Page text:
ADHD has a worldwide prevalence of 5 percent, becoming the most commonly diagnosed developmental disorder. In Australia, it is the most commonly diagnosed childhood developmental disorder. In the past decade, the number of children diagnosed with this condition has significantly increased (see image below).
ADHD is a behavioural condition in which symptoms of impulsivity, hyperactivity and inattention negatively effect social interactions and academic functioning. Often ADHD presents with children often have difficulties across multiple environments such as at home, school and with peers. This can often result in adverse effects later in life in academic, occupational, socio-economic, psychiatric areas and other conditions such as learning difficulties, depression, anxiety, OCD and ODD.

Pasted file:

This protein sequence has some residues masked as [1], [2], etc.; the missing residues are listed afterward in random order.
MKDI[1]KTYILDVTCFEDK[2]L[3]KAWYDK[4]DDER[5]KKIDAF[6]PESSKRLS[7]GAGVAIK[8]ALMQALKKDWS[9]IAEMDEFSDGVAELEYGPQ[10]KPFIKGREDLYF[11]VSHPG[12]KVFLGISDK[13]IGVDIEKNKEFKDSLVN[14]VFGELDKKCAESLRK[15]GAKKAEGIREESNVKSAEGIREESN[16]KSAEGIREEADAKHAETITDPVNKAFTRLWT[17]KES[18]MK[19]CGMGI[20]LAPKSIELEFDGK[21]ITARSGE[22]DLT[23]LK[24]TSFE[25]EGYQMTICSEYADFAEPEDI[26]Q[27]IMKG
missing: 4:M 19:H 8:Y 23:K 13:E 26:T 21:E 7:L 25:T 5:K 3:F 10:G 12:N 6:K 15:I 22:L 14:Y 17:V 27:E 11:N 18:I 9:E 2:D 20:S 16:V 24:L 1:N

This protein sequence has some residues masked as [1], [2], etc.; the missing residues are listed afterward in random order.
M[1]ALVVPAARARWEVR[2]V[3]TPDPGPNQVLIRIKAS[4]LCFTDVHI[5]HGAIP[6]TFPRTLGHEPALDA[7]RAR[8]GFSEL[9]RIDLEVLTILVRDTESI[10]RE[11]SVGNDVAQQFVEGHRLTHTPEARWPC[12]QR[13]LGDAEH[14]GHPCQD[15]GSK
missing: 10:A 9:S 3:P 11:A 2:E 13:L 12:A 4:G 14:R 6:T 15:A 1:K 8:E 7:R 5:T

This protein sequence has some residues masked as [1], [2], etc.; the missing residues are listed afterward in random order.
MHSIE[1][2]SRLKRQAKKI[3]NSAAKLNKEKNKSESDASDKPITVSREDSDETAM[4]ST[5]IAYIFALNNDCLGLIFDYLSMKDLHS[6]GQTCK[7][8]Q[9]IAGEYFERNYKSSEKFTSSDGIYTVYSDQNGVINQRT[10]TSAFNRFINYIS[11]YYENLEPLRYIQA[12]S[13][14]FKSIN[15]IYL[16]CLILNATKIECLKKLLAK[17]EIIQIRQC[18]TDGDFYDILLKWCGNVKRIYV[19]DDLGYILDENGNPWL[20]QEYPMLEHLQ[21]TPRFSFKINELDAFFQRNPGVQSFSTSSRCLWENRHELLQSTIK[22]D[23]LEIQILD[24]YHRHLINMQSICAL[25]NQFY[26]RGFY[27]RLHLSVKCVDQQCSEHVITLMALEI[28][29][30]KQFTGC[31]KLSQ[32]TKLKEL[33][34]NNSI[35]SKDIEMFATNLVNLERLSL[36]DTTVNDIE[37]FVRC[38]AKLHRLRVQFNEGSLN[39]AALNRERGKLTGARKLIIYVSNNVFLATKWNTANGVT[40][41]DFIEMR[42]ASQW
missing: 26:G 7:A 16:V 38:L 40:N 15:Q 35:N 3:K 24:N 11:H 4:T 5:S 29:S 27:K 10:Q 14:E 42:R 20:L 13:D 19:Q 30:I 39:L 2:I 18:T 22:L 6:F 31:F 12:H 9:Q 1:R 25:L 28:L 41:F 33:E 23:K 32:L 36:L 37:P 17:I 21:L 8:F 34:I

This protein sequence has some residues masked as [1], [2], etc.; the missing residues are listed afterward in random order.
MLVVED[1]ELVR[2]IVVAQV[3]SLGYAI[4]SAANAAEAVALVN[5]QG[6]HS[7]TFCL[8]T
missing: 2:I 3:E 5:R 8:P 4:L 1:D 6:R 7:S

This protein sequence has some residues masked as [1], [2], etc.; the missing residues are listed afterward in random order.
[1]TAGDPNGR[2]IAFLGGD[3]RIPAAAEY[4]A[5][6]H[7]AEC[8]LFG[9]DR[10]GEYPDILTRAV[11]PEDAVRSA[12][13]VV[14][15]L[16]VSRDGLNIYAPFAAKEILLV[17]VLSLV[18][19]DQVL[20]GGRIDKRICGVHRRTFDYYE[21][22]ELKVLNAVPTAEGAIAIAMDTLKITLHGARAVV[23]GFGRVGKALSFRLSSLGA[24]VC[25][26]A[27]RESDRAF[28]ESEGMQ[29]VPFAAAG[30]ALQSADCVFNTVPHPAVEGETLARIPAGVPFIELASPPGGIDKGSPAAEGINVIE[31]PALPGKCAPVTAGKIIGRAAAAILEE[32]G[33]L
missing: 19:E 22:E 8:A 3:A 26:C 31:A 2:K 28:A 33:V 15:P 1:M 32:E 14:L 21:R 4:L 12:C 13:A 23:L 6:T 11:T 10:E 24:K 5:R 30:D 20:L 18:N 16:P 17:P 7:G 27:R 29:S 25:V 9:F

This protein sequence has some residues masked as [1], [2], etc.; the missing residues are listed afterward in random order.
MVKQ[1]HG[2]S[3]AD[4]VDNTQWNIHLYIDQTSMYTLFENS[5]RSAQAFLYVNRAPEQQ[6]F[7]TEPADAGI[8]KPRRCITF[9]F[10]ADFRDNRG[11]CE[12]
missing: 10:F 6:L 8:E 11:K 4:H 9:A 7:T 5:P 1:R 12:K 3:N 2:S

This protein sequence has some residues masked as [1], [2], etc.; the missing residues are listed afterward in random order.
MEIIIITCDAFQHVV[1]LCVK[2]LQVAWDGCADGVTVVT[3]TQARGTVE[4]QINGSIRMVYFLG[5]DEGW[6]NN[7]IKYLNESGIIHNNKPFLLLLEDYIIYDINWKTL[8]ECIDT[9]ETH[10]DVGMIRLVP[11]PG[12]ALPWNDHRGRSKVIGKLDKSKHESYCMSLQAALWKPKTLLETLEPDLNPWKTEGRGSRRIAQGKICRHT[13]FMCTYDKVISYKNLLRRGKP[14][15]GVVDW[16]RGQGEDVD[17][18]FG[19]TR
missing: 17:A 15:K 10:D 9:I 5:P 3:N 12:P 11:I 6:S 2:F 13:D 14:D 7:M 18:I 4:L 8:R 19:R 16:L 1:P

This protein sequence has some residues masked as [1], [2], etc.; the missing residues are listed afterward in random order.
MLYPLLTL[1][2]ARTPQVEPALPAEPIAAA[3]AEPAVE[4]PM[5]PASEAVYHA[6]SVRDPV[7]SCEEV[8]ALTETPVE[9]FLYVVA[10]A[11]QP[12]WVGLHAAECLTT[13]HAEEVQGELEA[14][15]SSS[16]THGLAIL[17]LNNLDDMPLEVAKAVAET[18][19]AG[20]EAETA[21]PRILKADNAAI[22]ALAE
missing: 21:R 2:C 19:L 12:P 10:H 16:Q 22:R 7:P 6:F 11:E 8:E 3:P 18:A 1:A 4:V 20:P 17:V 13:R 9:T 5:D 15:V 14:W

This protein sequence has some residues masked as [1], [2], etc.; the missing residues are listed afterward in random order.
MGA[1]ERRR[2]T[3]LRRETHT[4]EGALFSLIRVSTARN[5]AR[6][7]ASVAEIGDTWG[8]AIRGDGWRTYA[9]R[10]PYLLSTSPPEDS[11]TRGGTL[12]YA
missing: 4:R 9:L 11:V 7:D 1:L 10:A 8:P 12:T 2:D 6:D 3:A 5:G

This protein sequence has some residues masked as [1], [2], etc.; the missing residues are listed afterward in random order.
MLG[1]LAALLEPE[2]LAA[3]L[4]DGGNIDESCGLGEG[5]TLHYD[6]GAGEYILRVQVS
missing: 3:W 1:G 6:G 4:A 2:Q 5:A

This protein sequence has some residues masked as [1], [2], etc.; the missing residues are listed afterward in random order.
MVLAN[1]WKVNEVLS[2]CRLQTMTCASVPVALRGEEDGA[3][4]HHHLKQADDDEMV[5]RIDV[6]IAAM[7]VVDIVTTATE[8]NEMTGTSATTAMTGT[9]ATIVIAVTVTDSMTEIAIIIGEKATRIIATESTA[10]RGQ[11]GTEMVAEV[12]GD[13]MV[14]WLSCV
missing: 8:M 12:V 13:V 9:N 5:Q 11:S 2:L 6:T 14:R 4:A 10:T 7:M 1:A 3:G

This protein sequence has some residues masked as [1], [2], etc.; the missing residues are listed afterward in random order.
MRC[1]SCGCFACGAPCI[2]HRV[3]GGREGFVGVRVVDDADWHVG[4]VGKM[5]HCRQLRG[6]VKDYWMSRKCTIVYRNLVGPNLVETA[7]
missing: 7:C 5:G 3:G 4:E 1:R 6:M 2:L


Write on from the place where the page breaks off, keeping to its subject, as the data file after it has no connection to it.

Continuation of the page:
Families who have children diagnosed with ADHD can experience high levels of frustration, martial discord and divorce. It is estimated that 70 percent of children diagnosed with ADHD will continue to exhibit symptoms of this disorder through to adolescence and a portion of these children will retain symptoms of ADHD into adulthood.
Children diagnosed with ADHD can require a disproportionate share of resources and attention from school, health services and other social services agencies.
However, children diagnosed with ADHD who receive effective remedy and support can have full and successful lives. This includes a full biochemical investigation, dietary changes and nutritional support, Neurofeedback to reduce the trinity of ADHD symptoms of impulsivity, hyperactivity and inattention, sound therapy if auditory processing issues are present and remediation of literacy skills if reading, spelling and comprehension problems are present.
It is essential that the families of children diagnosed with ADHD, or exhibiting symptoms of ADHD, have access to appropriate and effective services and support.